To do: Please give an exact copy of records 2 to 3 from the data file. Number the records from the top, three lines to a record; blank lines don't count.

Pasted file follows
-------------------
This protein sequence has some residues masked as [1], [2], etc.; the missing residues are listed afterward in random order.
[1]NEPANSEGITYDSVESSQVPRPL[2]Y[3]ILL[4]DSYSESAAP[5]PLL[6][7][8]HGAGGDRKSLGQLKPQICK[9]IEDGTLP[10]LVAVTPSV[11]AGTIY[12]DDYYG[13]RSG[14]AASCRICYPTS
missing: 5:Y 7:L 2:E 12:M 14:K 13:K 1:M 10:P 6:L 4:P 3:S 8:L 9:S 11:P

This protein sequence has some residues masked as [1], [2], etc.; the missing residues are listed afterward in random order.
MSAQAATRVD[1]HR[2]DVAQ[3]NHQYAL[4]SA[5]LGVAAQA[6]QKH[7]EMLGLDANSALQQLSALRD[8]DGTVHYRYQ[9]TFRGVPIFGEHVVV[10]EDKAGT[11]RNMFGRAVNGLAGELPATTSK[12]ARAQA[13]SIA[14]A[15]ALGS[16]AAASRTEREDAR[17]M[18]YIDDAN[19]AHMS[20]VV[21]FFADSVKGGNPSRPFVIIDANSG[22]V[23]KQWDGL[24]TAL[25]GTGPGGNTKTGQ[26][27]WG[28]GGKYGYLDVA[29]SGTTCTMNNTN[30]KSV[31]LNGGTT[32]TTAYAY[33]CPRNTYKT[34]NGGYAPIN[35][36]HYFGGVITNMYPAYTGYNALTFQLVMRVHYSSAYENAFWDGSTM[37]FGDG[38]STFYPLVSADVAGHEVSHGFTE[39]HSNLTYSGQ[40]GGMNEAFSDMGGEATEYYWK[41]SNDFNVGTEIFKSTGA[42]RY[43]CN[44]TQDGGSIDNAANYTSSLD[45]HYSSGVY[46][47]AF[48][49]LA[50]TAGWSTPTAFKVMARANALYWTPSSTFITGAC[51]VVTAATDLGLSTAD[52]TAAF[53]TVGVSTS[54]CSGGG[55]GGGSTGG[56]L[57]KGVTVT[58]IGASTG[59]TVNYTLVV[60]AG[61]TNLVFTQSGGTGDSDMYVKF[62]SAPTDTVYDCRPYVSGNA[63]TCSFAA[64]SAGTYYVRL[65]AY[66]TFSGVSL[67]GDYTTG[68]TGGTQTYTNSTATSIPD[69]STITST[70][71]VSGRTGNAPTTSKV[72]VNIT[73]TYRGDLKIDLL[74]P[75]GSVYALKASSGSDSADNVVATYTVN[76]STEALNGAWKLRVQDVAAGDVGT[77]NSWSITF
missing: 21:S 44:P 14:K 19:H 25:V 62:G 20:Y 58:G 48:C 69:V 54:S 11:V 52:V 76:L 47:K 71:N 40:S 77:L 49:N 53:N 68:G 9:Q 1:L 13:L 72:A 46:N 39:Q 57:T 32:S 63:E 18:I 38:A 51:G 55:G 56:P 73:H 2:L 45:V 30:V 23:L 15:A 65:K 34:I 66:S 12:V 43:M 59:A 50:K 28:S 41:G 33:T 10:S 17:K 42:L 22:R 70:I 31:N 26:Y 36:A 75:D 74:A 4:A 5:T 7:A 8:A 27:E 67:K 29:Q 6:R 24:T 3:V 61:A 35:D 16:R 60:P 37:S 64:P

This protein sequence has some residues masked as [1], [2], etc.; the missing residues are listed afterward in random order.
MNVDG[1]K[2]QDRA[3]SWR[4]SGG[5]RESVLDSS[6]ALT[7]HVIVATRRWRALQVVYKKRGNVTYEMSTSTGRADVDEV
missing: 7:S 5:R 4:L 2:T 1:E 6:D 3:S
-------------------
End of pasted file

This protein sequence has some residues masked as [1], [2], etc.; the missing residues are listed afterward in random order.
MSAQAATRVD[1]HR[2]DVAQ[3]NHQYAL[4]SA[5]LGVAAQA[6]QKH[7]EMLGLDANSALQQLSALRD[8]DGTVHYRYQ[9]TFRGVPIFGEHVVV[10]EDKAGT[11]RNMFGRAVNGLAGELPATTSK[12]ARAQA[13]SIA[14]A[15]ALGS[16]AAASRTEREDAR[17]M[18]YIDDAN[19]AHMS[20]VV[21]FFADSVKGGNPSRPFVIIDANSG[22]V[23]KQWDGL[24]TAL[25]GTGPGGNTKTGQ[26][27]WG[28]GGKYGYLDVA[29]SGTTCTMNNTN[30]KSV[31]LNGGTT[32]TTAYAY[33]CPRNTYKT[34]NGGYAPIN[35][36]HYFGGVITNMYPAYTGYNALTFQLVMRVHYSSAYENAFWDGSTM[37]FGDG[38]STFYPLVSADVAGHEVSHGFTE[39]HSNLTYSGQ[40]GGMNEAFSDMGGEATEYYWK[41]SNDFNVGTEIFKSTGA[42]RY[43]CN[44]TQDGGSIDNAANYTSSLD[45]HYSSGVY[46][47]AF[48][49]LA[50]TAGWSTPTAFKVMARANALYWTPSSTFITGAC[51]VVTAATDLGLSTAD[52]TAAF[53]TVGVSTS[54]CSGGG[55]GGGSTGG[56]L[57]KGVTVT[58]IGASTG[59]TVNYTLVV[60]AG[61]TNLVFTQSGGTGDSDMYVKF[62]SAPTDTVYDCRPYVSGNA[63]TCSFAA[64]SAGTYYVRL[65]AY[66]TFSGVSL[67]GDYTTG[68]TGGTQTYTNSTATSIPD[69]STITST[70][71]VSGRTGNAPTTSKV[72]VNIT[73]TYRGDLKIDLL[74]P[75]GSVYALKASSGSDSADNVVATYTVN[76]STEALNGAWKLRVQDVAAGDVGT[77]NSWSITF
missing: 21:S 44:P 14:K 19:H 25:V 62:G 20:Y 58:G 48:C 69:V 54:S 11:V 52:V 76:L 47:K 71:N 40:S 77:L 49:N 53:N 68:G 9:Q 1:L 13:L 72:A 46:N 39:Q 57:T 32:S 63:E 18:I 38:A 51:G 55:G 56:P 73:H 2:L 45:V 30:V 23:L 15:A 65:K 34:I 66:S 12:V 43:M 59:A 50:K 28:S 41:G 33:T 10:S 17:K 42:L 22:R 70:I 31:N 26:Y 36:A 75:D 74:A 4:A 5:T 7:A 8:A 27:E 67:K 29:Q 6:R 24:T 3:V 61:A 35:D 16:R 60:P 37:S 64:P

This protein sequence has some residues masked as [1], [2], etc.; the missing residues are listed afterward in random order.
MNVDG[1]K[2]QDRA[3]SWR[4]SGG[5]RESVLDSS[6]ALT[7]HVIVATRRWRALQVVYKKRGNVTYEMSTSTGRADVDEV
missing: 7:S 5:R 4:L 2:T 1:E 6:D 3:S